A few examples--all from, where there are likely many more:

Onion Custard Publishing's Author Clinic is "looking to support authors who want to develop their ideas." Onion Custard also offers a suite of services for authors--all at a cost.

The Roswell Alpharetta Book Publishing Group for Authors, which helps writers "Network with other authors during your writing and publishing journey", is run by Firebrand Publishing, which provides "book publishing services at affordable rates."

PageCurl Publishing and Promotions runs two writers' groups, one in Seattle and one in Pennsylvania. Their aim: to "take the scary out of publishing." But not necessarily the cost: PageCurl offers publishing services at $45 per hour, as well as a la carte services and publishing packages starting at $3,500.

Grey Wolfe Publishing also has multiple groups, in Michigan and Missouri. They describe themselves as "a reliable pack of literary experts who will walk with you and protect you through even the darkest paths of the publishing forest!" One of those paths: Grey Wolfe's "all inclusive" publishing package, priced at $1,250. If you want, you can pay more...much more.

At Brisbane Self-Publishing Meetup, you can "Meet like-minded people and talk about your wins and challenges in getting your book published." The group is sponsored by Complete Publishing, "the new revolution in book publishing," which charges up to $6,500 AUD for a Premium Author Package (about $5,000 US). Not all that revolutionary--except maybe in your bank account.

The writers' group offered by Zimbell House Publishing has a "missions": "to help writers become quality authors." Quality authors can also buy one of Zimbell House's publishing packages, which start at $999.

The Greater Cleveland Writers Group is a large and well-established group that "exists to provide resources for novice to published writers in order to assist in developing, editing, publishing and marketing their work." Its MeetUP is sponsored by Cleveland Writers Press, which appears to provide some form of traditional publishing, but also sells self-publishing services.  

I've received no complaints about any of these publishing services. And I have no evidence that any of them are using these groups as a way to steer writers toward their paid services.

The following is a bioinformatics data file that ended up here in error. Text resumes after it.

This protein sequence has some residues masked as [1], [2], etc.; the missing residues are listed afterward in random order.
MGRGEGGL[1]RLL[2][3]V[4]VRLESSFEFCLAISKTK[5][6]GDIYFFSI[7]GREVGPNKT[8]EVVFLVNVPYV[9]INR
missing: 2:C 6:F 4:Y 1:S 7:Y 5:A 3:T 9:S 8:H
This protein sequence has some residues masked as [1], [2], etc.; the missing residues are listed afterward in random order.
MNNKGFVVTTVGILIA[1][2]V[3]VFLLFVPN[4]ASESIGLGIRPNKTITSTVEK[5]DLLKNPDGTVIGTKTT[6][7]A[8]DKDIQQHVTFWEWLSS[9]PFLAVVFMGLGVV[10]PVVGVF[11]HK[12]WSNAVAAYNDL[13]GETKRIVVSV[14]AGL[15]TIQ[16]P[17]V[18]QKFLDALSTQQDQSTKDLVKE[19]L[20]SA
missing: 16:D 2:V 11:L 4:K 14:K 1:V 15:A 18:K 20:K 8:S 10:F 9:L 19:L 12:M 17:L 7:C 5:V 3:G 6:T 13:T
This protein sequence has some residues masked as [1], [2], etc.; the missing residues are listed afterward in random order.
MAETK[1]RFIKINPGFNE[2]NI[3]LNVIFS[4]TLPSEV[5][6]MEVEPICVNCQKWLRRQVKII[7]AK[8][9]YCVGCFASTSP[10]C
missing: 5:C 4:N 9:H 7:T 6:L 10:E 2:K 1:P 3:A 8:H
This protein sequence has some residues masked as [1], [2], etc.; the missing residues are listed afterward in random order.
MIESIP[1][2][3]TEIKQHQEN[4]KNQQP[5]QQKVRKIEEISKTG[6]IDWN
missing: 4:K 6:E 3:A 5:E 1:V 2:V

However, it's at least a possibility--and that potential conflict of interest is one reason why you should be cautious when a writers' group is sponsored by self-publishing service or pay-to-play publisher.

The other? The misinformation that such services and publishers often provide, whether about publishing or about themselves. Cleveland Writers Press, for instance, encourages authors to believe this common and pernicious myth:
Currently, the Publishing Industry basically ignores the up-and-coming author. Becoming a ‘published’ author is nearly a Black Art. There has been little interest in developing talented writers for decades.
And Grey Wolfe Publishing devotes an entire page of its website to explaining why its "unique 'hybrid' approach to publishing" is not vanity publishing. ("Hybrid," by the way, is one of the newest euphemisms used by vanity publishers, joining older deceptive terms like "co-op" and "joint venture".) So does Zimbell House Publishing. But if a company calls itself an "independent publisher" while at the same time requiring payment from authors, it's a vanity publisher, and no amount of verbiage about selectivity, partnership, expertise, or profound respect for authors can change that.

So be careful out there. Know who's running that writers' group you're thinking of joining--and if it's a publisher or a publishing service, be aware that it may be interested in more than just supporting you in your writing journey.